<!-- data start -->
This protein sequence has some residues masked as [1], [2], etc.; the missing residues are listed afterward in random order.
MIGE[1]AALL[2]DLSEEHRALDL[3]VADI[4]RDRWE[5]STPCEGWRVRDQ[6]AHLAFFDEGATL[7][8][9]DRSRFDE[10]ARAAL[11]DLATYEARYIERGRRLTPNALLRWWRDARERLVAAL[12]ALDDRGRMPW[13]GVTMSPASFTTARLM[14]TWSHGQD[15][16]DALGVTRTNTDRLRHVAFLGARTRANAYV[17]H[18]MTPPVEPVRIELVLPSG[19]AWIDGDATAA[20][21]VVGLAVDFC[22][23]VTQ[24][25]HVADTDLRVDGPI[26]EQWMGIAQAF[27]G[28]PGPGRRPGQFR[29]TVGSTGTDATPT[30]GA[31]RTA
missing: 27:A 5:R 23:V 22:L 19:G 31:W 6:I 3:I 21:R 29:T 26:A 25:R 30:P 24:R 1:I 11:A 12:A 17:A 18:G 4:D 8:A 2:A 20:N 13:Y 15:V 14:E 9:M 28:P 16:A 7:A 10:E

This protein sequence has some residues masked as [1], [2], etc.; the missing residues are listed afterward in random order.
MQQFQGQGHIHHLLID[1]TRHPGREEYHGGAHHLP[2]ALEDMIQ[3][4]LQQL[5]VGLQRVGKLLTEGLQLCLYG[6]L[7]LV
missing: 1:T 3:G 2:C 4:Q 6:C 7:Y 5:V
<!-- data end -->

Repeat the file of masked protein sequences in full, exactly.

This protein sequence has some residues masked as [1], [2], etc.; the missing residues are listed afterward in random order.
MIGE[1]AALL[2]DLSEEHRALDL[3]VADI[4]RDRWE[5]STPCEGWRVRDQ[6]AHLAFFDEGATL[7][8][9]DRSRFDE[10]ARAAL[11]DLATYEARYIERGRRLTPNALLRWWRDARERLVAAL[12]ALDDRGRMPW[13]GVTMSPASFTTARLM[14]TWSHGQD[15][16]DALGVTRTNTDRLRHVAFLGARTRANAYV[17]H[18]MTPPVEPVRIELVLPSG[19]AWIDGDATAA[20][21]VVGLAVDFC[22][23]VTQ[24][25]HVADTDLRVDGPI[26]EQWMGIAQAF[27]G[28]PGPGRRPGQFR[29]TVGSTGTDATPT[30]GA[31]RTA
missing: 27:A 5:R 23:V 22:L 19:G 31:W 6:I 3:I 21:R 29:T 26:A 25:R 30:P 24:R 1:I 11:A 12:A 17:A 18:G 4:D 8:A 2:A 20:N 13:Y 15:V 14:E 9:M 28:P 16:A 7:A 10:E

This protein sequence has some residues masked as [1], [2], etc.; the missing residues are listed afterward in random order.
MQQFQGQGHIHHLLID[1]TRHPGREEYHGGAHHLP[2]ALEDMIQ[3][4]LQQL[5]VGLQRVGKLLTEGLQLCLYG[6]L[7]LV
missing: 1:T 3:G 2:C 4:Q 6:C 7:Y 5:V